• The fuel stove is emptied, hoovered and polished. The chimney has been swept. The brass on the outside part of the chimney is cleaned and polished.
  • My winter clothes are in a plastic bag, which is made vacuum, and stored in one of the seats of the dinette. So are my party and folk dance clothes. Once I have more of these bags my Dutch national costume will follow (without the hair dress, of course).
  • The storage spaces in the front step and in the dinette are cleaned. The former owner had used them for storing coal, so they were absolutely dirty.
  • We did our laundry… in the laundrette, because we can’t get the washing machine working. We think we might have to run this Sterling High Power Alternator, that’s in one of the cupboards in the engine room. But we are not sure (and don’t have a manual for it either) so we have to try and contact the couple that originally had WRT build in 1999.
  • Various brass parts are polished.

Still today, but an hour later:
On the Saturday I put all the laundry in the washing machine. Put in detergent and softener, and pressed the ON/OFF button. Nothing happened. No sound, no lights whatsoever. Hence the laundry done at the laundrette. But Lawrance just found out something that could be very important: it helps to connect the washing machine to the mains…
On the wall, behind the washing machine, is a two plug socket. In the left socket is a plug, which I assumed was for the washing machine. I did switch it on at the socket (something I often forget, because we don’t have that in Holland), but, as I said, nothing happened. Not surprising: the connector must be for something else. Lawrance just found another plug behind the washing machine, not connected to a socket. He plugs it in, presses the ON/OFF switch on the washing machine and presto: a yellow light is on, under the word READY.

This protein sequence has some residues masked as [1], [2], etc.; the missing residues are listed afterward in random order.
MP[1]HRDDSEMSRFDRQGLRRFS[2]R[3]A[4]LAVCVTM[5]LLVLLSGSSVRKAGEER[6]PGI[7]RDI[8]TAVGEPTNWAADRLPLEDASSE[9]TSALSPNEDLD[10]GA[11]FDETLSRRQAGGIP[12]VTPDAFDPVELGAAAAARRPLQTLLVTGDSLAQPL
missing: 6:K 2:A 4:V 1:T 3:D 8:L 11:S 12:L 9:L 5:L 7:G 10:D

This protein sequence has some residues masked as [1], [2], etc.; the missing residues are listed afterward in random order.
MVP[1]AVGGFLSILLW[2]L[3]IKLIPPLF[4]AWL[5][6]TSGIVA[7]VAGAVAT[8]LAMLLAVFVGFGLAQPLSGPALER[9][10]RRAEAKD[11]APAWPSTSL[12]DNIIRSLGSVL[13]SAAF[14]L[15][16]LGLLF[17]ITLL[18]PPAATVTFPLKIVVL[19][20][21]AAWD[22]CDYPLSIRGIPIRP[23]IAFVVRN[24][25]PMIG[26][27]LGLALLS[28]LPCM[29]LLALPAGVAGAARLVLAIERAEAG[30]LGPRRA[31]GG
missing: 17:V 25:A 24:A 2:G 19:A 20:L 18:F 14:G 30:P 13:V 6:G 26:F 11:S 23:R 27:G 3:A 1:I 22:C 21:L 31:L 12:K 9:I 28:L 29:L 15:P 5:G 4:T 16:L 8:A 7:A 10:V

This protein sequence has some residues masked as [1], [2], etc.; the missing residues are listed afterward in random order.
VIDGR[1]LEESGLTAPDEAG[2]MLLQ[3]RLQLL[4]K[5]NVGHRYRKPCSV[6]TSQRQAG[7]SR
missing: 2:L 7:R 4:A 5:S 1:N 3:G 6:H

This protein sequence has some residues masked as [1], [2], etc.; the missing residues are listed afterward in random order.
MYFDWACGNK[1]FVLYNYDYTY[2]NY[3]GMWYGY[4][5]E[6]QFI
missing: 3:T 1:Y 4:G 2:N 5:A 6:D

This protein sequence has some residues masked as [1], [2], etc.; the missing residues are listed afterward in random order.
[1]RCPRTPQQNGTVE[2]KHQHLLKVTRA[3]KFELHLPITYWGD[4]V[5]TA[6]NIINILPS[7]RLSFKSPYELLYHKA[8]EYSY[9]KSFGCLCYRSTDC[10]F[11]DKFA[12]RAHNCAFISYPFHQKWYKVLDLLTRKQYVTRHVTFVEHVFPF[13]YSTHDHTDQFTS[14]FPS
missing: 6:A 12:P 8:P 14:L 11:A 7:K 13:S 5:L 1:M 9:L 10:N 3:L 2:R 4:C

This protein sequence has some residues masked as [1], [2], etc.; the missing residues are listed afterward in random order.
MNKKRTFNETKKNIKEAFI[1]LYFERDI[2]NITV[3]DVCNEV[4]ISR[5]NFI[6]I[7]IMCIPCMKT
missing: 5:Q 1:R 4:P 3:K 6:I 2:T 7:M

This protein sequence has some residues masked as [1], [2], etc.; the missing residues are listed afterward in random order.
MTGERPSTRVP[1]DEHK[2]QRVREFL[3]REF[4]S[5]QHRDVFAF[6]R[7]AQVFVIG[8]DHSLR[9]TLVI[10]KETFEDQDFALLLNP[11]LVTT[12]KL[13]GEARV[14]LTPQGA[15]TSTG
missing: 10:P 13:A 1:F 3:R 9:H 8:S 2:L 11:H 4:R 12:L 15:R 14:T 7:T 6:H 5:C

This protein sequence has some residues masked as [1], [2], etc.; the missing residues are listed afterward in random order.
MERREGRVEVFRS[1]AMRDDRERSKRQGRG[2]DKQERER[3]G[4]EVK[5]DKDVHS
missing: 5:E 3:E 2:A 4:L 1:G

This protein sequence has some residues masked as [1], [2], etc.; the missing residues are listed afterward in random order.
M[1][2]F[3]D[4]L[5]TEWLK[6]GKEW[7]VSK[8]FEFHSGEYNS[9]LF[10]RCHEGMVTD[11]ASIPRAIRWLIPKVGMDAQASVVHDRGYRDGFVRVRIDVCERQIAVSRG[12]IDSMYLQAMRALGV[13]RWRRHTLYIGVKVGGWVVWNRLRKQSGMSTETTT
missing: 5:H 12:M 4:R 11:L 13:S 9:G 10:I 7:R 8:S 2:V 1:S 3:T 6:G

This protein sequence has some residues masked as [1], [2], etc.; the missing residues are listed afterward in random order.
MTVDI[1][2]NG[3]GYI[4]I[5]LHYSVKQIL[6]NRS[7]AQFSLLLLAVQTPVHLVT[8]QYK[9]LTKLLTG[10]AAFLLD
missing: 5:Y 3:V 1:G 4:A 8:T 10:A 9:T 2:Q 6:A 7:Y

At the moment we try to find out if this other plug is for the heating system. We switch it on, and on the display of the Alde 3010 suddenly appears a mains plug. I definitely remember seeing that on the display before, when we still were at Overwater Marina. So maybe we get the heating system working as well.

Another hour later:
Bingo! I turned the heating onto electricity, put the desired temperature inside on 30°C, and we sometime later we know for sure that the 230V circulation pump does work. All three radiators are getting warm. From the moment on the heating didn’t start properly, after being switched off because of the nice weather, I had the feeling it would be something silly that causes the Alde to malfunction, like a couple of contradictory instructions I gave it. I know from my programmable thermostat in Doorwerth how easy that is done. I still think that this is the case, but at least we know that we won’t need the stove, or the electric blanket tonight. To get the Alde running on LPG will be a task for when I (or we) will be back at WRT in July.

As I said before, it’s a steep learning curve…